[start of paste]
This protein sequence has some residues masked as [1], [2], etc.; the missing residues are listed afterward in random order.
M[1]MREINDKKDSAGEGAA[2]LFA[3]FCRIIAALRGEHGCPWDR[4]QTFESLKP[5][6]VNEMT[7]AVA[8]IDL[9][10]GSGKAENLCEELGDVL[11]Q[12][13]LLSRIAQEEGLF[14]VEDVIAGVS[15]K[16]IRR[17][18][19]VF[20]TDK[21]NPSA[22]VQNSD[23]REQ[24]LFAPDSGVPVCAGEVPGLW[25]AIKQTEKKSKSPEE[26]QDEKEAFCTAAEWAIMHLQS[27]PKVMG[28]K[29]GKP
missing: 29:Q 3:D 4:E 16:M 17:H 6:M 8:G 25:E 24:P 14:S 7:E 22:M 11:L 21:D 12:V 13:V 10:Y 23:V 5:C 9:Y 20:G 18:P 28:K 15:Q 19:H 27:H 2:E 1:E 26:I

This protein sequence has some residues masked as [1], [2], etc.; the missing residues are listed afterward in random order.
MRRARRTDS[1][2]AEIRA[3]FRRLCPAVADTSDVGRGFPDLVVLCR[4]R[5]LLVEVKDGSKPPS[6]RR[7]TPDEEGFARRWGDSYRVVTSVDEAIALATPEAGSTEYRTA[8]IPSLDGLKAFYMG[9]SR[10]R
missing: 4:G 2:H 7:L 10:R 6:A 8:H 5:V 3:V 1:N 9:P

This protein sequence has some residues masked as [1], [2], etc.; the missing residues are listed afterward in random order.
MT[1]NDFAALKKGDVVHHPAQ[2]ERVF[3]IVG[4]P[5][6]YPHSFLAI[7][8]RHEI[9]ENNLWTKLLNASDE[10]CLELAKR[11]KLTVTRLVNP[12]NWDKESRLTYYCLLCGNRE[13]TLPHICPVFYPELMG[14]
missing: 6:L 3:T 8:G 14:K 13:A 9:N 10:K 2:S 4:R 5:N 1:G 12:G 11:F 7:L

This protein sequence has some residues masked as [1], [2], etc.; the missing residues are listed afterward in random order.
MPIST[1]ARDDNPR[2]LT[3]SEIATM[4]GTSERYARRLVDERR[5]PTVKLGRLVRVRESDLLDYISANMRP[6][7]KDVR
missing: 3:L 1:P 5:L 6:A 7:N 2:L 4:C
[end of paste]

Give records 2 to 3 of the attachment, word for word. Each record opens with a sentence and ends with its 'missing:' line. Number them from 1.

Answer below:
This protein sequence has some residues masked as [1], [2], etc.; the missing residues are listed afterward in random order.
MRRARRTDS[1][2]AEIRA[3]FRRLCPAVADTSDVGRGFPDLVVLCR[4]R[5]LLVEVKDGSKPPS[6]RR[7]TPDEEGFARRWGDSYRVVTSVDEAIALATPEAGSTEYRTA[8]IPSLDGLKAFYMG[9]SR[10]R
missing: 4:G 2:H 7:L 10:R 6:A 8:H 5:V 3:V 1:N 9:P

This protein sequence has some residues masked as [1], [2], etc.; the missing residues are listed afterward in random order.
MT[1]NDFAALKKGDVVHHPAQ[2]ERVF[3]IVG[4]P[5][6]YPHSFLAI[7][8]RHEI[9]ENNLWTKLLNASDE[10]CLELAKR[11]KLTVTRLVNP[12]NWDKESRLTYYCLLCGNRE[13]TLPHICPVFYPELMG[14]
missing: 6:L 3:T 8:G 14:K 13:A 9:N 10:K 2:S 4:R 5:N 1:G 12:G 11:F 7:L